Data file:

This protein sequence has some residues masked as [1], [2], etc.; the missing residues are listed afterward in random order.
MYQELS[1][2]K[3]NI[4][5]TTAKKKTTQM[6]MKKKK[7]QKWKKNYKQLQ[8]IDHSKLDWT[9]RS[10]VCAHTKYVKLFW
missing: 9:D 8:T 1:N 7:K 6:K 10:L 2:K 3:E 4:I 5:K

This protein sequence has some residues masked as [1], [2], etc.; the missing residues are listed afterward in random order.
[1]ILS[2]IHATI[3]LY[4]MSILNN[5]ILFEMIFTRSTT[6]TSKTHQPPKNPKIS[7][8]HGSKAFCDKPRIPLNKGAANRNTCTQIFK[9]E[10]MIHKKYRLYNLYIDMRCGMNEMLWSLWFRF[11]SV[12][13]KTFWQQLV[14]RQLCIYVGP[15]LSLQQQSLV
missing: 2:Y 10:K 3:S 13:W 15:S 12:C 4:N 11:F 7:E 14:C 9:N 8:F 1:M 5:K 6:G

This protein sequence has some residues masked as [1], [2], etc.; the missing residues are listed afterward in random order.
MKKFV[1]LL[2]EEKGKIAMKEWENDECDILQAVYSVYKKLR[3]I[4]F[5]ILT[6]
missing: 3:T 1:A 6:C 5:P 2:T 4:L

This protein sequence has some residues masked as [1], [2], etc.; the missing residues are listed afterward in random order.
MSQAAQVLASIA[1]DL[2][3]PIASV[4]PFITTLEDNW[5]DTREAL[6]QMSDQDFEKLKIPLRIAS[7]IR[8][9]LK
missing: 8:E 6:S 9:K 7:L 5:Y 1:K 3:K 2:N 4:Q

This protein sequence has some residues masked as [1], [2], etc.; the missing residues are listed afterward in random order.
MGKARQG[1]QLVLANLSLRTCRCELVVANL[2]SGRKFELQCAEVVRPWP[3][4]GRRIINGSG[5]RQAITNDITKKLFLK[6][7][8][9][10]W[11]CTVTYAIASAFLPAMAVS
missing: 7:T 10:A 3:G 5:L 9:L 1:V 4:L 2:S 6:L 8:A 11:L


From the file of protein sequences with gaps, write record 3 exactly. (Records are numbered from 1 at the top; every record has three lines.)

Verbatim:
This protein sequence has some residues masked as [1], [2], etc.; the missing residues are listed afterward in random order.
MKKFV[1]LL[2]EEKGKIAMKEWENDECDILQAVYSVYKKLR[3]I[4]F[5]ILT[6]
missing: 3:T 1:A 6:C 5:P 2:T 4:L